101 S Santa Rosa Ave, San Antonio, TX 78207, USA
Slow down and look to your right across the park to the large mural on the wall of that building. The Spirit of Healing, created by San Antonio artist Jesse Trevino, is one of the largest mosaics in North America. It stands more than 90 feet tall and has more than 150,000 pieces of hand -cut ceramic tile.
Dolorosa & San Saba, San Antonio, TX 78207, USA
If you look to your left you will see the parking lot of one of my favorite restaurants, Mi Tierra. It is within walking distance of most downtown hotels, and never closes. Just past there you will see another beautiful, though smaller, work by Jesse Trevino.
100 S Santa Rosa Ave, San Antonio, TX 78207, USA
American Short Story writer O. Henry lived in San Antonio in 1895 and on your left is the original “tiny” house he stayed in. It was moved stone by stone from its original location and reconstructed here.
Dolorosa Opp. Plaza De Armas, San Antonio, TX 78204, USA
Dolorosa & S. Flores, San Antonio, TX 78204, USA
On your left you will see San Fernando Cathedral and our Main Square The red sandstone and granite building on your right is the Bexar County Courthouse. It was built between 1892 and 1897.
301 W Market St, San Antonio, TX 78205, USA
To call the Briscoe Western Art Museum simply an Art Museum is certainly a disservice. Although there are a lot of western paintings, drawings, and sculptures, there are plenty of displays of artifacts from that era. They are currently open Thursday – Monday 8 AM to 5 PM
205 N Presa St B201, San Antonio, TX 78205, USA
To your right, at 622 feet, it’s hard to miss the last remnant of a Worlds Fair we had here in 1968 . It’s called the Hemisfair Tower or the Tower of the Americas. On your left is the Torch of Friendship, a gift given to the city by a group of Mexican businessmen. This 70-foot tall, 50-ton piece is the work of renowned Mexican modernist sculpture, Sebastian.
Alamo Plaza, San Antonio, TX 78205, USA
When I am doing my regular bike tours we start here in front of the Alamo and I usually spend almost 30 minutes talking about the importance of this place in San Antonio, Texas, Mexican, and United States History. Let’s see if I can do it in under 3 minutes! Ready…go. This place started its life in 1718 as the first Spanish Colonial Mission here and was called Mission San Antonio de Valero. It was shut down in the late 1790s and was only later referred to as the Alamo. Mexico got their independence from Spain in 1821, and between then and the mid-1830s, a whole bunch of Anglo settlers from the United States moved here with the agreement that they would become Mexican Citizens. They soon decided that they didn’t like the Mexican rule and eventually there was a revolution. So, whether you consider the defenders of the Alamo as brave men fighting for their beliefs or a bunch of armed insurrectionists occupying Mexican government property and fighting against their country’s army pretty much depends which way you look at it. When Santa Anna killed all of the almost 200 Alamo defenders and several weeks later executed in cold blood 400 men in Goliad, he felt he was giving these treasonous pirates their due. But turnabout is, certainly, fair play. On April 21, 1836, Sam Houston and his army of 900 Texans literally caught the unsuspecting Santa Anna and his 1400 troops napping in the late afternoon and what ensued, referred to as the Battle of San Jacinto, was one of the most lopsided victories in military history. Although the Mexican forces were overwhelmed in just 18 minutes, the Texans, with evil intent in their eyes, proceeded to slaughter over 700 Mexicans while yelling: Remember the Alamo! Remember Goliad! Thus, Texas became the only state to have been its own country first. Did I make the 3 Minutes? Good. Pull forward to the big monument ahead and stop. As the Texas Centennial celebration was approaching in 1936, there was a movement, mostly pushed by the sculpture that eventually got the commission, Pompeo Coppini, to build a monument to the brave men who lost their lives in the battle of the Alamo. One local newspaper said that creating a monument to honor the Alamo was like lighting a candle to help illuminate the sun. Despite that, the money was raised and Coppini chose to build this Cenotaph, or Empty Tomb. It is 60 feet tall, sculpted from Georgia marble, and stands on a base of pink Texas granite.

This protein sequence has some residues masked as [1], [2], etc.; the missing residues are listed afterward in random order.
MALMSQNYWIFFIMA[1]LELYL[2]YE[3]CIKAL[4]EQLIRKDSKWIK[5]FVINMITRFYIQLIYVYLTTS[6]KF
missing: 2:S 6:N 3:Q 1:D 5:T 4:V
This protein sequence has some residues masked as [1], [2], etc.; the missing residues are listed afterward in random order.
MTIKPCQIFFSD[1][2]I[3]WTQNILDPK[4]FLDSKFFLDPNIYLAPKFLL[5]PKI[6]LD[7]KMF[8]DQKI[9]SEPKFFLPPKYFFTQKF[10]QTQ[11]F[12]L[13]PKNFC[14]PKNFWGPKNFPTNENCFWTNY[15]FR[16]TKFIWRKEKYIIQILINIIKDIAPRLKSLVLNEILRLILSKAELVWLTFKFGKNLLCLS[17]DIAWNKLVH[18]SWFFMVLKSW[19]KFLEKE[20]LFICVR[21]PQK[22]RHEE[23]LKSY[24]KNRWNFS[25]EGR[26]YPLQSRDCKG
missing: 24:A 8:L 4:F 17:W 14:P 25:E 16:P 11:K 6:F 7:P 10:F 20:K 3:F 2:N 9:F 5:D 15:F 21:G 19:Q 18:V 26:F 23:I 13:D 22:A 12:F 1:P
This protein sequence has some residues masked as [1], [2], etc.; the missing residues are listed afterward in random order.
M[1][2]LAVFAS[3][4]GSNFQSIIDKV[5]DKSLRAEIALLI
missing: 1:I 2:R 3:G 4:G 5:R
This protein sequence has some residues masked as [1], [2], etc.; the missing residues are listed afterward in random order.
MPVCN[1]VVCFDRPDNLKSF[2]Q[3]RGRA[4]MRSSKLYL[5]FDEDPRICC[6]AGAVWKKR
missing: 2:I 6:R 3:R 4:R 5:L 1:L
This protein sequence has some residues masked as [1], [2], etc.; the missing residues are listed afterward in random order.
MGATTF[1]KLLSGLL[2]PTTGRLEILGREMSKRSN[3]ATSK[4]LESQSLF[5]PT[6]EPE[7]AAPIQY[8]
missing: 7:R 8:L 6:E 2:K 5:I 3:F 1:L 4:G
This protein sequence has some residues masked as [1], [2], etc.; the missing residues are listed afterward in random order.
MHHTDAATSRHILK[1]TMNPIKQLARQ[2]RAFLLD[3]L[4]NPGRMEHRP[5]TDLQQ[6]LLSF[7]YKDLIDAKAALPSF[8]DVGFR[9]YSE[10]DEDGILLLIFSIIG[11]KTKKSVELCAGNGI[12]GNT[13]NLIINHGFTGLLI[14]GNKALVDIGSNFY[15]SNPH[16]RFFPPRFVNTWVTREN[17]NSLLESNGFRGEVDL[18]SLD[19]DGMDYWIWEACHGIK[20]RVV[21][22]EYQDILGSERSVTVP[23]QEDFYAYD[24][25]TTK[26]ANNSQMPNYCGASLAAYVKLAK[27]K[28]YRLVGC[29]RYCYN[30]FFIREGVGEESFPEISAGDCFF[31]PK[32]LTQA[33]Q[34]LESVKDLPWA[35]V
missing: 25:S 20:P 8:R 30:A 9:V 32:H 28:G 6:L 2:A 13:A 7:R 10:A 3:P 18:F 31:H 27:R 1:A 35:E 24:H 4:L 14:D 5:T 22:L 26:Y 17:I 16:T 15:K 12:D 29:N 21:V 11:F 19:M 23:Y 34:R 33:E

304 Ave E, San Antonio, TX 78205, USA
309 N Alamo St, San Antonio, TX 78205, USA
518 N Alamo St, San Antonio, TX 78215, USA
620 Broadway #10, San Antonio, TX 78215, USA
930 Broadway, San Antonio, TX 78215, USA
1616 Broadway, San Antonio, TX 78215, USA